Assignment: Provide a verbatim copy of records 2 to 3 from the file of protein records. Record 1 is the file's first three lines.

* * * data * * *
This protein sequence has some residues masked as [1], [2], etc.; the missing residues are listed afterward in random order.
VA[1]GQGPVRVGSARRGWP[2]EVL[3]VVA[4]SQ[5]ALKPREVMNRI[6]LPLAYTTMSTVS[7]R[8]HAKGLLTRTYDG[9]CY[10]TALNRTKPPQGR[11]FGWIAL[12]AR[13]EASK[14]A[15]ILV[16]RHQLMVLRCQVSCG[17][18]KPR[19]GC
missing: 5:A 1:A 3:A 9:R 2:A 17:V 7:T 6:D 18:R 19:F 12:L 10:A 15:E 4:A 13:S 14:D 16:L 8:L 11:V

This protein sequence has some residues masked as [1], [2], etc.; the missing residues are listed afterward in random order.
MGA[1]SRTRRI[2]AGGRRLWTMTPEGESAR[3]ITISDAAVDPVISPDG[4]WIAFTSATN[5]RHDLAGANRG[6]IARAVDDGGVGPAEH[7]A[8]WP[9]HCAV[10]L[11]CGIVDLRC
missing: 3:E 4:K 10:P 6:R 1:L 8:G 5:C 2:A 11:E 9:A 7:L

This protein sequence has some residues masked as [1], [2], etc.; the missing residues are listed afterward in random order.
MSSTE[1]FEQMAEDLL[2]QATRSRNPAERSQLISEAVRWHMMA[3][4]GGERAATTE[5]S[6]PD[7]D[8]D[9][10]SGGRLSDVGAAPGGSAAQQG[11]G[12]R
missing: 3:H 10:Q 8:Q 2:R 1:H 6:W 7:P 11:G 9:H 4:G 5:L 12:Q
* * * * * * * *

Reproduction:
This protein sequence has some residues masked as [1], [2], etc.; the missing residues are listed afterward in random order.
MGA[1]SRTRRI[2]AGGRRLWTMTPEGESAR[3]ITISDAAVDPVISPDG[4]WIAFTSATN[5]RHDLAGANRG[6]IARAVDDGGVGPAEH[7]A[8]WP[9]HCAV[10]L[11]CGIVDLRC
missing: 3:E 4:K 10:P 6:R 1:L 8:G 5:C 2:A 11:E 9:A 7:L

This protein sequence has some residues masked as [1], [2], etc.; the missing residues are listed afterward in random order.
MSSTE[1]FEQMAEDLL[2]QATRSRNPAERSQLISEAVRWHMMA[3][4]GGERAATTE[5]S[6]PD[7]D[8]D[9][10]SGGRLSDVGAAPGGSAAQQG[11]G[12]R
missing: 3:H 10:Q 8:Q 2:R 1:H 6:W 7:P 11:G 9:H 4:G 5:L 12:Q